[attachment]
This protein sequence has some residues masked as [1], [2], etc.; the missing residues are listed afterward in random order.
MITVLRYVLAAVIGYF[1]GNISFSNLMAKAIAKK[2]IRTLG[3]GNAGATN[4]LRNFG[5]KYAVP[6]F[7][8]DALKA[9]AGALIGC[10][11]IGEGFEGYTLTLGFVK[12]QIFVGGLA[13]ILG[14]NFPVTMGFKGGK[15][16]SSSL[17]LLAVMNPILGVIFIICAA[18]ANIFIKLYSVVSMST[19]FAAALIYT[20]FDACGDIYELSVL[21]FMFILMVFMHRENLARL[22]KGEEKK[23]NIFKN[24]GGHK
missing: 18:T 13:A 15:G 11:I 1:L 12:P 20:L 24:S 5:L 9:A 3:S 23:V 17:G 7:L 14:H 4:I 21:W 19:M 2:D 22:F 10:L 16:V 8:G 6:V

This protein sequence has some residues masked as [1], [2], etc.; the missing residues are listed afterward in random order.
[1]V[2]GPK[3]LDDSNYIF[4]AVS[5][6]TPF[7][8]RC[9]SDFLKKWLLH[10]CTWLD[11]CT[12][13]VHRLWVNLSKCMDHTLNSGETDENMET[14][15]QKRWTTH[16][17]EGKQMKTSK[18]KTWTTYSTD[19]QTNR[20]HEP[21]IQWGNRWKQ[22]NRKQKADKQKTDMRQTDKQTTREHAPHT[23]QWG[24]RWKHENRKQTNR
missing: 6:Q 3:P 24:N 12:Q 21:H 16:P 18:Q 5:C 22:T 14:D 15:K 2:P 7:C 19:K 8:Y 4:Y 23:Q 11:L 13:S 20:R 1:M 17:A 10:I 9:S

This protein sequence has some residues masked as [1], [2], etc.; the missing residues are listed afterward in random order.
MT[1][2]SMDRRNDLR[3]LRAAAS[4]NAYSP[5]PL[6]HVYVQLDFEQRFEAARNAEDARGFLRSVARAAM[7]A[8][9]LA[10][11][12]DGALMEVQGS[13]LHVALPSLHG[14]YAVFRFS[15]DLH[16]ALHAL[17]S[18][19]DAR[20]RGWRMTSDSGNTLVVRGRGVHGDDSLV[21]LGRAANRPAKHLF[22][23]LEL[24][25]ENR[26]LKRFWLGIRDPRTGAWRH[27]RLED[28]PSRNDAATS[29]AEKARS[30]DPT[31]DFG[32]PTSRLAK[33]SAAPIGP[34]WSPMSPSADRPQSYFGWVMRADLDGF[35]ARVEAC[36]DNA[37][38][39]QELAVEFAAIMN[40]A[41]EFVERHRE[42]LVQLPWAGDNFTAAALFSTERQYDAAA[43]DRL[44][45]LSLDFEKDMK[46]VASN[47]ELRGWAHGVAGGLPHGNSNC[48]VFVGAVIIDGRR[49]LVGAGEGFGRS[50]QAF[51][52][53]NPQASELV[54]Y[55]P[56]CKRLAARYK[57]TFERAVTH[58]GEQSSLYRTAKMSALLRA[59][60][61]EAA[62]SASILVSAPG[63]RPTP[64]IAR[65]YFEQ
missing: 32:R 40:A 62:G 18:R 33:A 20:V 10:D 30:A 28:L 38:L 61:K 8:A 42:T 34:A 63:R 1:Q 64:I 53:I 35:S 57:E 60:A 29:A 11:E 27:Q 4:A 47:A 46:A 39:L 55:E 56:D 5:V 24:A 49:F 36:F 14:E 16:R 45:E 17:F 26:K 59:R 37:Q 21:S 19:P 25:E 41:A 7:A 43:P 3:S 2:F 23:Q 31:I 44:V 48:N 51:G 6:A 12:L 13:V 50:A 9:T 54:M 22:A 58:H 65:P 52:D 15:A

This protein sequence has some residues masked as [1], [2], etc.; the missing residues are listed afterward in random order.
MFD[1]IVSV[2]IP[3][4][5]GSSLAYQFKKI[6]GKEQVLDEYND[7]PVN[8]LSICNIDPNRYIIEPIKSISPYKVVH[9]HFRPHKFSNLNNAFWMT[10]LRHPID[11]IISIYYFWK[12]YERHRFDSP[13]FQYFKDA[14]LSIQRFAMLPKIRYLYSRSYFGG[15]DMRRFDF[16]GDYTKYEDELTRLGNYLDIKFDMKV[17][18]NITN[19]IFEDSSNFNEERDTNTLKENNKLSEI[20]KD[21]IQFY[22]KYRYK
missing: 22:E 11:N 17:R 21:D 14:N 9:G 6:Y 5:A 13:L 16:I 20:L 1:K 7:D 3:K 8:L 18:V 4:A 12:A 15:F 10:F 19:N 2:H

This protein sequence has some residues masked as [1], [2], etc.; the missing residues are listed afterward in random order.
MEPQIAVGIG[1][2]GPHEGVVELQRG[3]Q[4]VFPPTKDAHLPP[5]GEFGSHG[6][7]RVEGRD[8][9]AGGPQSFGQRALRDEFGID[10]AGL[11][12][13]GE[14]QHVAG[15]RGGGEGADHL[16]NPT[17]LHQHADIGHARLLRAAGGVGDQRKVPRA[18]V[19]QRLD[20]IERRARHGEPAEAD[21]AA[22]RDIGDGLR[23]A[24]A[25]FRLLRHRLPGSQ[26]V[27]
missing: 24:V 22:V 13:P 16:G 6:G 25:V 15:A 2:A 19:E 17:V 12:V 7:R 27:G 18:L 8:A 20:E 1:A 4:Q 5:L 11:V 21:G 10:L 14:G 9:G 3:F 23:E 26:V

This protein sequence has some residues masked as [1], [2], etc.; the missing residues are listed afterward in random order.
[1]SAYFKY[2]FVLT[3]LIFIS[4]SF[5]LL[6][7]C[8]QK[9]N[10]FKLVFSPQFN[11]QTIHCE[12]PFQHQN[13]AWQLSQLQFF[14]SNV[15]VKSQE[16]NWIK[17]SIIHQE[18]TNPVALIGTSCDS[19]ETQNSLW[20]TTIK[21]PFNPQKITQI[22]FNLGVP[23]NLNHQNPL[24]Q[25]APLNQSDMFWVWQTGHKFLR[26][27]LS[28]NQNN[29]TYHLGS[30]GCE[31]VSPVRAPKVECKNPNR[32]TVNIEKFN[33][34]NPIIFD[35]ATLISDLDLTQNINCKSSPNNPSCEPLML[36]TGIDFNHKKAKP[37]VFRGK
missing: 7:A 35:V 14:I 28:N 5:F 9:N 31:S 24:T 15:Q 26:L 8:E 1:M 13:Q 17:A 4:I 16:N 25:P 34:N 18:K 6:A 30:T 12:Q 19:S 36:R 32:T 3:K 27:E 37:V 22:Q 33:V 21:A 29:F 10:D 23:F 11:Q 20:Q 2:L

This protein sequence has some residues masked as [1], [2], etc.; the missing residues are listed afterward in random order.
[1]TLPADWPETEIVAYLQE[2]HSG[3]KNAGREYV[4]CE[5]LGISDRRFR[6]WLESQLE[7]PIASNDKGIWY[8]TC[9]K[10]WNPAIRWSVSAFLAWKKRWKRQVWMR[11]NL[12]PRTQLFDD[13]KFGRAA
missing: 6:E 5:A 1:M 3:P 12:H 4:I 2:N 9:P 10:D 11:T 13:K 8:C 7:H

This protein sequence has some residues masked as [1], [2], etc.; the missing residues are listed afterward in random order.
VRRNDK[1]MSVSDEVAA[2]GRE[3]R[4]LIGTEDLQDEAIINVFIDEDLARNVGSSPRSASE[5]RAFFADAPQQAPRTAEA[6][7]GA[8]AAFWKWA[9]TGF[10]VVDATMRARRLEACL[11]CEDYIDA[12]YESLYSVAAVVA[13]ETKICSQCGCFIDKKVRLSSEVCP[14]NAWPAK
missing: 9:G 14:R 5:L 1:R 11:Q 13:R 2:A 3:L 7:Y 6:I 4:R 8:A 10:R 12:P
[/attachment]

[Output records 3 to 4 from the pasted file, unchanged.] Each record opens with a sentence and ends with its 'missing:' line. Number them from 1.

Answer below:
This protein sequence has some residues masked as [1], [2], etc.; the missing residues are listed afterward in random order.
MT[1][2]SMDRRNDLR[3]LRAAAS[4]NAYSP[5]PL[6]HVYVQLDFEQRFEAARNAEDARGFLRSVARAAM[7]A[8][9]LA[10][11][12]DGALMEVQGS[13]LHVALPSLHG[14]YAVFRFS[15]DLH[16]ALHAL[17]S[18][19]DAR[20]RGWRMTSDSGNTLVVRGRGVHGDDSLV[21]LGRAANRPAKHLF[22][23]LEL[24][25]ENR[26]LKRFWLGIRDPRTGAWRH[27]RLED[28]PSRNDAATS[29]AEKARS[30]DPT[31]DFG[32]PTSRLAK[33]SAAPIGP[34]WSPMSPSADRPQSYFGWVMRADLDGF[35]ARVEAC[36]DNA[37][38][39]QELAVEFAAIMN[40]A[41]EFVERHRE[42]LVQLPWAGDNFTAAALFSTERQYDAAA[43]DRL[44][45]LSLDFEKDMK[46]VASN[47]ELRGWAHGVAGGLPHGNSNC[48]VFVGAVIIDGRR[49]LVGAGEGFGRS[50]QAF[51][52][53]NPQASELV[54]Y[55]P[56]CKRLAARYK[57]TFERAVTH[58]GEQSSLYRTAKMSALLRA[59][60][61]EAA[62]SASILVSAPG[63]RPTP[64]IAR[65]YFEQ
missing: 32:R 40:A 62:G 18:R 33:A 20:V 10:D 30:A 28:L 38:L 61:K 8:A 42:T 34:A 63:R 1:Q 64:I 53:I 35:S 57:E 60:A 29:A 11:E 27:Q 4:A 47:A 46:A 39:L 55:E 56:D 5:V 24:A 49:F 36:F 14:E 16:R 45:E 17:F 26:K 59:R 37:Q 21:S 19:P 25:E 41:A 7:A 43:P 3:S 2:F 23:Q 31:I 44:V 48:N 51:G 6:A 12:L 13:V 50:A 9:T 54:M 22:A 58:H 65:P 52:D 15:A

This protein sequence has some residues masked as [1], [2], etc.; the missing residues are listed afterward in random order.
MFD[1]IVSV[2]IP[3][4][5]GSSLAYQFKKI[6]GKEQVLDEYND[7]PVN[8]LSICNIDPNRYIIEPIKSISPYKVVH[9]HFRPHKFSNLNNAFWMT[10]LRHPID[11]IISIYYFWK[12]YERHRFDSP[13]FQYFKDA[14]LSIQRFAMLPKIRYLYSRSYFGG[15]DMRRFDF[16]GDYTKYEDELTRLGNYLDIKFDMKV[17][18]NITN[19]IFEDSSNFNEERDTNTLKENNKLSEI[20]KD[21]IQFY[22]KYRYK
missing: 22:E 11:N 17:R 21:D 14:N 9:G 6:Y 5:A 13:L 16:I 20:L 1:K 7:D 3:K 8:L 18:V 4:A 12:A 15:F 10:F 19:N 2:H